If you read the label on your bathroom or kitchen cleaner it likely includes warnings about exposure to skin, or maybe warns of possible breathing problems. Unfortunately, many of the chemicals we use in our home to clean and disinfect can come at a cost to our health and the environment.
There are many products you can use for a squeaky-clean and healthy home!
Sodium bicarbonate, commonly known as baking soda, has been used for cleaning purposes for thousands of years. It was even used for ancient Egyptian mummification! In fact, baking soda was used to clean The Statue of Liberty and make her shine!
- Baking soda is a good option when scrubbing is needed. A paste made with baking soda and a little water will scrub most stains from the oven or refrigerator. Baking soda is mildly abrasive, so don’t use it on any surfaces that can be easily scratched.
- Try soaking glass baking dishes in soapy water with two tablespoons of baking soda. They can be cleaned easily after a short soak.
- Baking soda will eliminate odors; sprinkle on the carpet before you vacuum, or place an open box in your refrigerator to absorb food odors.
Vinegar makes a good all-purpose cleaner that kills bacteria and viruses. It even cuts through grease and dirt.
- Combine with baking soda to help keep sluggish sink drains moving.
- Create a very simple “general purpose” cleaning spray using one-part vinegar to one-part water. If you don’t like the smell of the vinegar by itself, add a few drops of organic essential oil, such as tea tree, peppermint or lemon.
- A combination of vinegar and dish soap can also be used for general cleaning in bathrooms and kitchens. Combine one-part vinegar and one-part dish soap to two parts water. Mix well and use in a spray bottle.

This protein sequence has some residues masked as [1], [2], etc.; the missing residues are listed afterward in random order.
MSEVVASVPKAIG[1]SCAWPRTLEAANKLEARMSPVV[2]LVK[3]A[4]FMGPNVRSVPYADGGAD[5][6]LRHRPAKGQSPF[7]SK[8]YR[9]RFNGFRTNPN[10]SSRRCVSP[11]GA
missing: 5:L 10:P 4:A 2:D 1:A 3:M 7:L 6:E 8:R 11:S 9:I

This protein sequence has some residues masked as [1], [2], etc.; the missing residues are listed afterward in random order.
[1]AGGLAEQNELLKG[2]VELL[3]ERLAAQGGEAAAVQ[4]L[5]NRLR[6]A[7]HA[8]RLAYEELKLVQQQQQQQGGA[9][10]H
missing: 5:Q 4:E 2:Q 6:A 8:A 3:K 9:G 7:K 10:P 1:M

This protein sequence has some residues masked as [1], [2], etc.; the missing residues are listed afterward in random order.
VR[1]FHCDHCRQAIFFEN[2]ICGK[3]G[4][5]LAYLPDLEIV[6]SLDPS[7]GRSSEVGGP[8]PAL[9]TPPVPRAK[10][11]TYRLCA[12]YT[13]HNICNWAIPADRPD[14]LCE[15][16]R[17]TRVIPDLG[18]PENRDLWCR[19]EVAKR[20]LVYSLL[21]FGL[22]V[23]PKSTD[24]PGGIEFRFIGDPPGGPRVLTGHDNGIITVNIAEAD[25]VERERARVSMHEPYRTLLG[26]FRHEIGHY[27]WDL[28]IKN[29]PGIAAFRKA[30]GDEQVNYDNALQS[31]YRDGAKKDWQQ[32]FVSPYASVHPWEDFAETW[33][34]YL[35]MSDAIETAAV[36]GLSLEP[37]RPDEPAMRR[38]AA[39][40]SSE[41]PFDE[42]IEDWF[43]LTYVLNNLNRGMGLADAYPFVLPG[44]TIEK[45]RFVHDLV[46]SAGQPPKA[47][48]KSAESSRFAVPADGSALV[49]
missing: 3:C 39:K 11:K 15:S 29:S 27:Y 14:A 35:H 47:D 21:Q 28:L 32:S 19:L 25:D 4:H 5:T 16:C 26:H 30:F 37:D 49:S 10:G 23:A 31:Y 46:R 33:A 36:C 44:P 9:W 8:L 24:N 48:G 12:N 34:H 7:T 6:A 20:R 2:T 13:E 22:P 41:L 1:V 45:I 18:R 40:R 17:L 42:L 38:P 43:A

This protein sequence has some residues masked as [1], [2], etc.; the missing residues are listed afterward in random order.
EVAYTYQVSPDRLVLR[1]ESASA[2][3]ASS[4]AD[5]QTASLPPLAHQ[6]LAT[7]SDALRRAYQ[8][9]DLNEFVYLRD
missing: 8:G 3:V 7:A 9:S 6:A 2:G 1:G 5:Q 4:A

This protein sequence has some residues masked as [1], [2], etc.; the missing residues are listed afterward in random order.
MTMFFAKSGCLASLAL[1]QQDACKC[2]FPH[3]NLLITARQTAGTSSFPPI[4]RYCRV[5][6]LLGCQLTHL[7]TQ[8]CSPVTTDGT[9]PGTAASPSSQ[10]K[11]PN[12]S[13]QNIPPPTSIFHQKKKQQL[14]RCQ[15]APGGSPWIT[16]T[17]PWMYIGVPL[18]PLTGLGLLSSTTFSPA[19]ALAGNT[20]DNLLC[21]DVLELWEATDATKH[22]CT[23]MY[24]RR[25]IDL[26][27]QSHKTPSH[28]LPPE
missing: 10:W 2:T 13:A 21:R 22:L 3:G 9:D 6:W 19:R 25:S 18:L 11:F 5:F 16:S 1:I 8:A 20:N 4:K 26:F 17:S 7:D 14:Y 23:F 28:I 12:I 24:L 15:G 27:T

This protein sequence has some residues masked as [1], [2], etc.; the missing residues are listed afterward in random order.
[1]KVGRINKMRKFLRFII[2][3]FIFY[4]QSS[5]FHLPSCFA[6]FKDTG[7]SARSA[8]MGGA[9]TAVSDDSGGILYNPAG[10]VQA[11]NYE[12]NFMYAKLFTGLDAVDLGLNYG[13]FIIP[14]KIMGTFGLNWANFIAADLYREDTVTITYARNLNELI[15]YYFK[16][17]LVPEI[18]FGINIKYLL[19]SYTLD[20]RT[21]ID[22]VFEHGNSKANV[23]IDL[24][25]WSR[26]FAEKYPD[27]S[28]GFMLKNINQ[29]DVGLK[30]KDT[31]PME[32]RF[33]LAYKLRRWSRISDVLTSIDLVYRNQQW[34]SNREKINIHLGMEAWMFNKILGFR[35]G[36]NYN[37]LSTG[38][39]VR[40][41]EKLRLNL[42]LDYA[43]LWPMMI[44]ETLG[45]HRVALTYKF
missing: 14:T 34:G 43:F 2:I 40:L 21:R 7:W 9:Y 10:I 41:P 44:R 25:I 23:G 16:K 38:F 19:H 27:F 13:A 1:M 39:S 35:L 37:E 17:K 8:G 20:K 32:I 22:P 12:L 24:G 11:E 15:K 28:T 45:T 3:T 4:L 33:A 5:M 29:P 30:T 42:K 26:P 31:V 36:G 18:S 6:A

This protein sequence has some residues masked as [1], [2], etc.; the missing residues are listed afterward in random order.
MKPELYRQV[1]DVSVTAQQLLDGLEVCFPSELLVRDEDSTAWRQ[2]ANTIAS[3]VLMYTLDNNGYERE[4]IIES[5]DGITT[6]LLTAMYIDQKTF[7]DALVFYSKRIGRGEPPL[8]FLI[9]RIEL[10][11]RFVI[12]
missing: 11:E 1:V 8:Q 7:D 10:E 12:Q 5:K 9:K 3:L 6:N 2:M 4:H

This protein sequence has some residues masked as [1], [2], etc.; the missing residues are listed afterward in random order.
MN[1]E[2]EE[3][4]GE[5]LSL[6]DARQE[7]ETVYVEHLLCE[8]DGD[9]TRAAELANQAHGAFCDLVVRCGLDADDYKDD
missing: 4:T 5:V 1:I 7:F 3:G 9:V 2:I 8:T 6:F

Organic and Green Cleaners
There are a number of products sold that are labeled organic or green.
- Be sure to read the label carefully to verify ingredients. Make sure that the ingredients do not include toxic chemicals and that the cleaner is not abrasive.
- Do your research. Check out companies that manufacture green cleaners. Many companies market products as natural but include ingredients that are harmful to your family, your pets, and the environment.
- Look at websites that rank the products for effectiveness and health. One website that does this is the Environmental Working Group (www.ewg.org), a nonprofit organization that has a variety of guides for the consumer, including recommendations of cleaners and personal care products. If they don’t have a specific product listed, you can look up an ingredient to see their toxicity ratings. There is also an EWG app to make it easy to do a quick search while you shop.
Once you have swapped out healthier versions of cleaning products, consider looking at your choice of laundry detergent, shampoo, soap, deodorant, makeup and toothpaste to see if there are healthier options that are available to you.
Your home should be a comfortable and healthy place for you to relax and recharge. Eliminating toxins is an important step in making your home a place of wellness for you and your family.
|Top 8 harmful ingredients to look out for in householder cleaners, air fresheners, dish soap, and laundry detergents and fabric softeners:|
Quaternary Ammonium Compounds (QUATS)
|Sources: U.S. Environmental Protection Agency, Environmental Working Group, American Lung Association|